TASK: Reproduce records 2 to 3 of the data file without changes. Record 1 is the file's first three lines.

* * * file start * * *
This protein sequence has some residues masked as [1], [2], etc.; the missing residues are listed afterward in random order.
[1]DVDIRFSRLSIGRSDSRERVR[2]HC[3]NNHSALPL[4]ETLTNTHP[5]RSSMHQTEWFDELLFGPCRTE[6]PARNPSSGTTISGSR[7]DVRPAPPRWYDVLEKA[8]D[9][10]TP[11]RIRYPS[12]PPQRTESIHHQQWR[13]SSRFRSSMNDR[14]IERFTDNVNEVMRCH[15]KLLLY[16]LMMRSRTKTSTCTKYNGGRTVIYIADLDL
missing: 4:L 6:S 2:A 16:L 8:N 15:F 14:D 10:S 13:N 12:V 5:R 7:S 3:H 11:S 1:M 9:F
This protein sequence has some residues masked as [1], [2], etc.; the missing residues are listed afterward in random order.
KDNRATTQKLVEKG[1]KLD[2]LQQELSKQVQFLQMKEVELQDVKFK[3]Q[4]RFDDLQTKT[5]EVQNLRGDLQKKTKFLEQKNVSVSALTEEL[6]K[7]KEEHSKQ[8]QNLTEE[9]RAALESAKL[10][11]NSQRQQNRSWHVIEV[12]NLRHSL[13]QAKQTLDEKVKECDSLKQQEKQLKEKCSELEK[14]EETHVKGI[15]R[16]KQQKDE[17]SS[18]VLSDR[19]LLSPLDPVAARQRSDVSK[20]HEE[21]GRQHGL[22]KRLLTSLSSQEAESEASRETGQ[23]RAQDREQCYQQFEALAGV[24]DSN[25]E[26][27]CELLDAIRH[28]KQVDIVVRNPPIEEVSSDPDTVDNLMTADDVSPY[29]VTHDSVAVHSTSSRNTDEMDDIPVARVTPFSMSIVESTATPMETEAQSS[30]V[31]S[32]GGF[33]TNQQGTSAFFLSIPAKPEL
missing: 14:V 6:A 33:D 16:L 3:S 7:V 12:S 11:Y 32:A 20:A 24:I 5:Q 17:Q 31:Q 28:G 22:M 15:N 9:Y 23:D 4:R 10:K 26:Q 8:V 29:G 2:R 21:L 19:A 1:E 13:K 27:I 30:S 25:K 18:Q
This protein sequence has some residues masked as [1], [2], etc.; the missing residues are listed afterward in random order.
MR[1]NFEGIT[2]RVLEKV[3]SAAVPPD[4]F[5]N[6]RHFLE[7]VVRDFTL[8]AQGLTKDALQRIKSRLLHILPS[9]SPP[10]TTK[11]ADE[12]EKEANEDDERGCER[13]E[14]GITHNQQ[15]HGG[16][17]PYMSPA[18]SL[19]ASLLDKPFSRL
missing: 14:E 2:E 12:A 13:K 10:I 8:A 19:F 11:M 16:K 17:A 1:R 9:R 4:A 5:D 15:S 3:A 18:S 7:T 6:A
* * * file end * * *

This protein sequence has some residues masked as [1], [2], etc.; the missing residues are listed afterward in random order.
KDNRATTQKLVEKG[1]KLD[2]LQQELSKQVQFLQMKEVELQDVKFK[3]Q[4]RFDDLQTKT[5]EVQNLRGDLQKKTKFLEQKNVSVSALTEEL[6]K[7]KEEHSKQ[8]QNLTEE[9]RAALESAKL[10][11]NSQRQQNRSWHVIEV[12]NLRHSL[13]QAKQTLDEKVKECDSLKQQEKQLKEKCSELEK[14]EETHVKGI[15]R[16]KQQKDE[17]SS[18]VLSDR[19]LLSPLDPVAARQRSDVSK[20]HEE[21]GRQHGL[22]KRLLTSLSSQEAESEASRETGQ[23]RAQDREQCYQQFEALAGV[24]DSN[25]E[26][27]CELLDAIRH[28]KQVDIVVRNPPIEEVSSDPDTVDNLMTADDVSPY[29]VTHDSVAVHSTSSRNTDEMDDIPVARVTPFSMSIVESTATPMETEAQSS[30]V[31]S[32]GGF[33]TNQQGTSAFFLSIPAKPEL
missing: 14:V 6:A 33:D 16:L 3:S 7:V 12:S 11:Y 32:A 20:A 24:I 5:Q 17:Q 31:Q 28:G 22:M 15:N 9:Y 23:D 4:R 10:K 26:Q 8:V 29:G 2:R 21:L 19:A 1:E 13:K 27:I 30:S 25:K 18:Q
This protein sequence has some residues masked as [1], [2], etc.; the missing residues are listed afterward in random order.
MR[1]NFEGIT[2]RVLEKV[3]SAAVPPD[4]F[5]N[6]RHFLE[7]VVRDFTL[8]AQGLTKDALQRIKSRLLHILPS[9]SPP[10]TTK[11]ADE[12]EKEANEDDERGCER[13]E[14]GITHNQQ[15]HGG[16][17]PYMSPA[18]SL[19]ASLLDKPFSRL
missing: 14:E 2:E 12:A 13:K 10:I 8:A 19:F 11:M 16:K 17:A 1:R 9:R 4:A 5:D 15:S 3:A 18:S 7:T 6:A